Early release of your superannuation

The government is allowing individuals affected by COVID-19 to access up to $10,000 of their super before 1 July 2020 and a further $10,000 from 1 July 2020 to 31 December 2020. 

Your super is designed to help your retirement. However, for those financially affected by COVID-19, the benefits of accessing super early may outweigh the lost savings in the future. 

If eligible you can apply online through myGov from 20 April 2020. 

Eligibility 

  • Unemployed; or
  • Working hours reduced by 20% or more; or
  • Sole trader whose business was suspended or there was a reduction in turnover of 20% or more.

You do not pay tax on amounts released and the money you withdraw will not affect Centrelink or Veterans’ Affairs payments. 

If successful, your super fund will receive a copy of the decision from the ATO advising them to make a payment to you. If you have a self-managed super fund (SMSF) guidance is available on the ATO website www.ato.gov.au  

What is happening to your super?

Given the recent share market declines due to COVID-19 it is worth considering the impact to your largest investment - your super - before you apply for early access. 

It is highly likely your super balance has taken a hit since share markets around the world adjusted to the economic downturn caused by the virus. 

Given a large portion of your super is invested in shares, it may mean that your super has gone backwards, potentially up to 20% since the highs only a month ago. 

Should you apply to access $10,000 of your super?

It is a good question, and it depends on your personal financial situation. 

If you face financial hardship, this money might be critical to your survival, your 'money of last resort'. If you are considering taking money out of your super to pay your mortgage or rent, please read about your options in the "Protecting your home - property, mortgages and renting" section of this toolkit.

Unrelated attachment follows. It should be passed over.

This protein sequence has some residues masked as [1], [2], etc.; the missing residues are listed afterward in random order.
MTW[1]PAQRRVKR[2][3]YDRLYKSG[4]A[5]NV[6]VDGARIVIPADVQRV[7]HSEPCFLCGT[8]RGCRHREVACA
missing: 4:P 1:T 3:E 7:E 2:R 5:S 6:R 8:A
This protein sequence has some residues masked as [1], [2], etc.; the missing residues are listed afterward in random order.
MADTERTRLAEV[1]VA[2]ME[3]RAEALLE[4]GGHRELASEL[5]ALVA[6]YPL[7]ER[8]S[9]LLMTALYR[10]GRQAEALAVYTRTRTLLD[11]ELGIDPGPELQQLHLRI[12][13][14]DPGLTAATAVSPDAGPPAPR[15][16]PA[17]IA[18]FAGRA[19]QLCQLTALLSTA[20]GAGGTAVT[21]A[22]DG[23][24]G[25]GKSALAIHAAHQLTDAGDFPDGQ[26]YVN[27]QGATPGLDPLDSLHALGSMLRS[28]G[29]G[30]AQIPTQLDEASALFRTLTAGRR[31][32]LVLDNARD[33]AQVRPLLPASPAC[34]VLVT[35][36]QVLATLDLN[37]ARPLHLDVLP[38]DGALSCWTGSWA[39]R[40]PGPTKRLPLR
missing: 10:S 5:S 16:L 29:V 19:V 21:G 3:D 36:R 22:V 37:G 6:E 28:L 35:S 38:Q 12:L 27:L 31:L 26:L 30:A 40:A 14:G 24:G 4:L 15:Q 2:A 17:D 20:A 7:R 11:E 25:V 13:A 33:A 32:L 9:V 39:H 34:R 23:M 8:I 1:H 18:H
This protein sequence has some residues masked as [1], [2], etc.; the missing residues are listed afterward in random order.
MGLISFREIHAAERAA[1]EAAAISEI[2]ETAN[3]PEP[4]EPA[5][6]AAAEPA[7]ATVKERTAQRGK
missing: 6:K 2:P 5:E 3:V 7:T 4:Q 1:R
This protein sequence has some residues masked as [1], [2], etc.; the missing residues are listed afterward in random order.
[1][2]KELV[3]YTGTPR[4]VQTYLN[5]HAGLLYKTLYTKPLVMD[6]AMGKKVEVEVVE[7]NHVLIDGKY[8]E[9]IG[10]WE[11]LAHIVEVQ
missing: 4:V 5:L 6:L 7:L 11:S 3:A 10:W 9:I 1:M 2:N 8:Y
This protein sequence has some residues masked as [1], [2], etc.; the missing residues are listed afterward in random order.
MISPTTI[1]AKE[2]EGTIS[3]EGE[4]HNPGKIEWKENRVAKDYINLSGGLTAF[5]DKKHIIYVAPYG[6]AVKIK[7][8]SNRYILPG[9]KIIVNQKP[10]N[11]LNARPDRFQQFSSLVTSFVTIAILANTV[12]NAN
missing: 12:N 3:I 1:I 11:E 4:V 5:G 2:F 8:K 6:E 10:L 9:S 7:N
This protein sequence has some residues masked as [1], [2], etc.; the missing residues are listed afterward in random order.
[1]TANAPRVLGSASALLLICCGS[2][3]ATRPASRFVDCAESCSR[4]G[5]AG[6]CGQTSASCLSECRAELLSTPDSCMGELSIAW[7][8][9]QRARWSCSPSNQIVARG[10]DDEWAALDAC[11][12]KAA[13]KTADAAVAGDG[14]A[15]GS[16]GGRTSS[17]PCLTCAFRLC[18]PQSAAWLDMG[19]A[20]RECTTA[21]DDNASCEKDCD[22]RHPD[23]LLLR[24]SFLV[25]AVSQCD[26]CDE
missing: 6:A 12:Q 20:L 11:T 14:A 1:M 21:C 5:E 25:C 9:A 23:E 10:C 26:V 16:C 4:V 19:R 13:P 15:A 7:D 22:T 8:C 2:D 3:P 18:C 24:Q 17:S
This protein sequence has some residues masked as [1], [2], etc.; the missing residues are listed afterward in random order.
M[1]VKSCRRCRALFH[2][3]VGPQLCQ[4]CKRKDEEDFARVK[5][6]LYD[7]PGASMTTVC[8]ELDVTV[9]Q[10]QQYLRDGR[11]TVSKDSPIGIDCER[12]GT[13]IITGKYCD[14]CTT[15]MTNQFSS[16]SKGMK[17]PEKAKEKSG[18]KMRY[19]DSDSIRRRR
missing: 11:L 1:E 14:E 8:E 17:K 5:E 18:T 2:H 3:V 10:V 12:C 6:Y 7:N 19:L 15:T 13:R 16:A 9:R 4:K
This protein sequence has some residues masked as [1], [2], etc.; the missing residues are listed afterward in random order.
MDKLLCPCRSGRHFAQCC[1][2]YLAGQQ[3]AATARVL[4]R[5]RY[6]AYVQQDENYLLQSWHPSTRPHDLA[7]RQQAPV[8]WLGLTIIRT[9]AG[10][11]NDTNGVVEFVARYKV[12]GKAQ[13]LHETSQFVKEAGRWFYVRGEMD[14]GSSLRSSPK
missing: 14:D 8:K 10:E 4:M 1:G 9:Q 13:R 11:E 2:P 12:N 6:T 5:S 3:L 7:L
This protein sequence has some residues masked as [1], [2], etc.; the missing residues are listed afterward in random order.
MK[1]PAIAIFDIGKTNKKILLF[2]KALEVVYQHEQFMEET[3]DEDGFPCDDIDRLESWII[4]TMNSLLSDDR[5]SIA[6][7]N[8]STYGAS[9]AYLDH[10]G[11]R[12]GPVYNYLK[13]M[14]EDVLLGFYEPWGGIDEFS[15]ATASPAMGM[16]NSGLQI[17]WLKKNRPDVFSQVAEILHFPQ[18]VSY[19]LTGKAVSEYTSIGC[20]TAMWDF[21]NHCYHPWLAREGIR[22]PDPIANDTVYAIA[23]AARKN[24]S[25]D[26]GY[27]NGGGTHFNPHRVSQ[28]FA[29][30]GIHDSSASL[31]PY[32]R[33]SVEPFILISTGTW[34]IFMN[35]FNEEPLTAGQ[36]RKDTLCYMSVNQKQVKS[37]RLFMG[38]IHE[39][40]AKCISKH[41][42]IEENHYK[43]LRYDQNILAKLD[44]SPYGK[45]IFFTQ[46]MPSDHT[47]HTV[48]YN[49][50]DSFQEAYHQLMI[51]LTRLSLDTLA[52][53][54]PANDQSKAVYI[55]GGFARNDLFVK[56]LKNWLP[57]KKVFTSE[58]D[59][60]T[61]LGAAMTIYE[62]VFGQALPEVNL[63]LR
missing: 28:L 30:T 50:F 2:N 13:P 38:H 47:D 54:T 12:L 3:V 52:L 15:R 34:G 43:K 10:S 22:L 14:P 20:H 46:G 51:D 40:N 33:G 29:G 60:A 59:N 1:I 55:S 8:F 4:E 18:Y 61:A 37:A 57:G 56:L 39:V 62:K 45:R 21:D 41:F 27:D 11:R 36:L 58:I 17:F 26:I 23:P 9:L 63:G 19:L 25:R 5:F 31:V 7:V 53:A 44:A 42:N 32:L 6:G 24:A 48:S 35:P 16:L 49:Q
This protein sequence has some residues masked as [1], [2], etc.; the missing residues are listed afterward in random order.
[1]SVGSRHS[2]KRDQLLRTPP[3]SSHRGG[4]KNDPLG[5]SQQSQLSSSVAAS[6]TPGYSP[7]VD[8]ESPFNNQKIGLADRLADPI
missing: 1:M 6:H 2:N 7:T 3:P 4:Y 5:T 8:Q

However, if you would 'like' but don't 'need' the money, please read on.  

What happens to super during an economic shock?

Your super is a long term investment and it will be exposed to many market cycles over your working life. Let's look at the global financial crisis (GFC) in 2008 as an example of an economic shock, in addition to the impact from COVID-19.

Global Financial Crisis (GFC)

If you had a super balance of $10,000 at the time of the GFC and you kept it invested in a growth fund, 10 years later your investment would be worth around $20,000. 

If you had panicked and shifted to a defensive option you would have a far smaller return of around $15,000. Moving your super out of growth option would have cost you $5,000 or 50% of your returns over the next 10 years. 

COVID-19

COVID-19 provides the option of taking $10,000 out of your super. You will get no return on your $10,000 and have nothing in 10 years time, costing you $20,000. Your original $10,000 super withdrawal + $10,000 in lost super returns. 

What is the plan?

The plan for most working Australians is to simply do nothing and hang tight. Staying invested provides an opportunity to reap the financial rewards when markets improve, compounding the long term returns on your super investment.

General advice warning

Rollit Wealth provides general information only. You should assess whether the information is appropriate for you having regard to your objectives, financial situation and needs and consider obtaining independent professional advice before making an investment decision. If information relates to a specific financial product you should obtain a copy of the PDS for that product and consider that statement before making a decision whether to acquire the product. Roll-it Super Pty Ltd. ACN 611 756 140. AFSL Authorised Representative No. 1273703 of MSC Advisory Pty Ltd. ACN 607 459 441. AFSL 480649 (MSCA).


Did this answer your question?